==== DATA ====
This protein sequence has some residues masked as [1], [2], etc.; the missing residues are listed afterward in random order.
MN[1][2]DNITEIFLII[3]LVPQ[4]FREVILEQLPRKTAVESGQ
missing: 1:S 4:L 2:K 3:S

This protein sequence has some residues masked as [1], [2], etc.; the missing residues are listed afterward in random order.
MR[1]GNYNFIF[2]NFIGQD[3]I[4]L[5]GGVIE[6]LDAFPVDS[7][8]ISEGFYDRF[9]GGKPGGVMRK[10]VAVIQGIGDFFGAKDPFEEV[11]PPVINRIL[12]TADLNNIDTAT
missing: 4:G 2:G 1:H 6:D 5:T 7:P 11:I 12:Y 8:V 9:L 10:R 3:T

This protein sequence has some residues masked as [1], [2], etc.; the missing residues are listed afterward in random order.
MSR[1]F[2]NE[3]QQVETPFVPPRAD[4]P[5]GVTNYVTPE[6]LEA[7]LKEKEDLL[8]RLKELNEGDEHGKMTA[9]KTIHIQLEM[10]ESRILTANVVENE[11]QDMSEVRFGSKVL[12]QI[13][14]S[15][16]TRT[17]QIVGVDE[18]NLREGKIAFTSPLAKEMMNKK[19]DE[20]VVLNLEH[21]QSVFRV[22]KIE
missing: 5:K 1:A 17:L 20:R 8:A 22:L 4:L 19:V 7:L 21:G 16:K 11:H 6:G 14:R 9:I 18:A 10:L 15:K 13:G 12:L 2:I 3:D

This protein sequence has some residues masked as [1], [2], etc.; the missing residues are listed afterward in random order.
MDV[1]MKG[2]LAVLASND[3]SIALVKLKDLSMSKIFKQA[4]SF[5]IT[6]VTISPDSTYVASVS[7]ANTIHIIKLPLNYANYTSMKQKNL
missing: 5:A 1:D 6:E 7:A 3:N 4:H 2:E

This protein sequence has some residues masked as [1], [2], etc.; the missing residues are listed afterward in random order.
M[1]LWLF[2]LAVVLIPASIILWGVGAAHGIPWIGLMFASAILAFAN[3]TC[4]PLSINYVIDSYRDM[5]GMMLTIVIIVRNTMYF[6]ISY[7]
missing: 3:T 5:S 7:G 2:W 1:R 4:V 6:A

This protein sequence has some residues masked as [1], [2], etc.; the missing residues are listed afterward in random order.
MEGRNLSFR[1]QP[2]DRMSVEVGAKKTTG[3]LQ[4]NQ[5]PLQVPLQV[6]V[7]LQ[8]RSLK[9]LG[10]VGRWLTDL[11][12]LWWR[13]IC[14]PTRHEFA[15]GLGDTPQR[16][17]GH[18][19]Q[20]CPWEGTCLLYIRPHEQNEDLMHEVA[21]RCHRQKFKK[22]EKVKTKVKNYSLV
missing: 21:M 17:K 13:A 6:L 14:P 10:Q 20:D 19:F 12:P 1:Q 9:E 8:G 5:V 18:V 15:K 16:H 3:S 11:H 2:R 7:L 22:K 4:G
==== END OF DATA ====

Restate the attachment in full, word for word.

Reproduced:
This protein sequence has some residues masked as [1], [2], etc.; the missing residues are listed afterward in random order.
MN[1][2]DNITEIFLII[3]LVPQ[4]FREVILEQLPRKTAVESGQ
missing: 1:S 4:L 2:K 3:S

This protein sequence has some residues masked as [1], [2], etc.; the missing residues are listed afterward in random order.
MR[1]GNYNFIF[2]NFIGQD[3]I[4]L[5]GGVIE[6]LDAFPVDS[7][8]ISEGFYDRF[9]GGKPGGVMRK[10]VAVIQGIGDFFGAKDPFEEV[11]PPVINRIL[12]TADLNNIDTAT
missing: 4:G 2:G 1:H 6:D 5:T 7:P 11:I 12:Y 8:V 9:L 10:R 3:T

This protein sequence has some residues masked as [1], [2], etc.; the missing residues are listed afterward in random order.
MSR[1]F[2]NE[3]QQVETPFVPPRAD[4]P[5]GVTNYVTPE[6]LEA[7]LKEKEDLL[8]RLKELNEGDEHGKMTA[9]KTIHIQLEM[10]ESRILTANVVENE[11]QDMSEVRFGSKVL[12]QI[13][14]S[15][16]TRT[17]QIVGVDE[18]NLREGKIAFTSPLAKEMMNKK[19]DE[20]VVLNLEH[21]QSVFRV[22]KIE
missing: 5:K 1:A 17:L 20:R 8:A 22:L 4:L 19:V 7:L 21:G 16:K 11:H 6:G 14:R 9:I 18:A 10:L 15:K 13:G 12:L 2:I 3:D

This protein sequence has some residues masked as [1], [2], etc.; the missing residues are listed afterward in random order.
MDV[1]MKG[2]LAVLASND[3]SIALVKLKDLSMSKIFKQA[4]SF[5]IT[6]VTISPDSTYVASVS[7]ANTIHIIKLPLNYANYTSMKQKNL
missing: 5:A 1:D 6:E 7:A 3:N 4:H 2:E

This protein sequence has some residues masked as [1], [2], etc.; the missing residues are listed afterward in random order.
M[1]LWLF[2]LAVVLIPASIILWGVGAAHGIPWIGLMFASAILAFAN[3]TC[4]PLSINYVIDSYRDM[5]GMMLTIVIIVRNTMYF[6]ISY[7]
missing: 3:T 5:S 7:G 2:W 1:R 4:V 6:A

This protein sequence has some residues masked as [1], [2], etc.; the missing residues are listed afterward in random order.
MEGRNLSFR[1]QP[2]DRMSVEVGAKKTTG[3]LQ[4]NQ[5]PLQVPLQV[6]V[7]LQ[8]RSLK[9]LG[10]VGRWLTDL[11][12]LWWR[13]IC[14]PTRHEFA[15]GLGDTPQR[16][17]GH[18][19]Q[20]CPWEGTCLLYIRPHEQNEDLMHEVA[21]RCHRQKFKK[22]EKVKTKVKNYSLV
missing: 21:M 17:K 13:A 6:L 14:P 10:Q 20:D 19:F 12:P 1:Q 9:E 8:G 5:V 18:V 15:K 16:H 3:S 11:H 2:R 7:L 22:K 4:G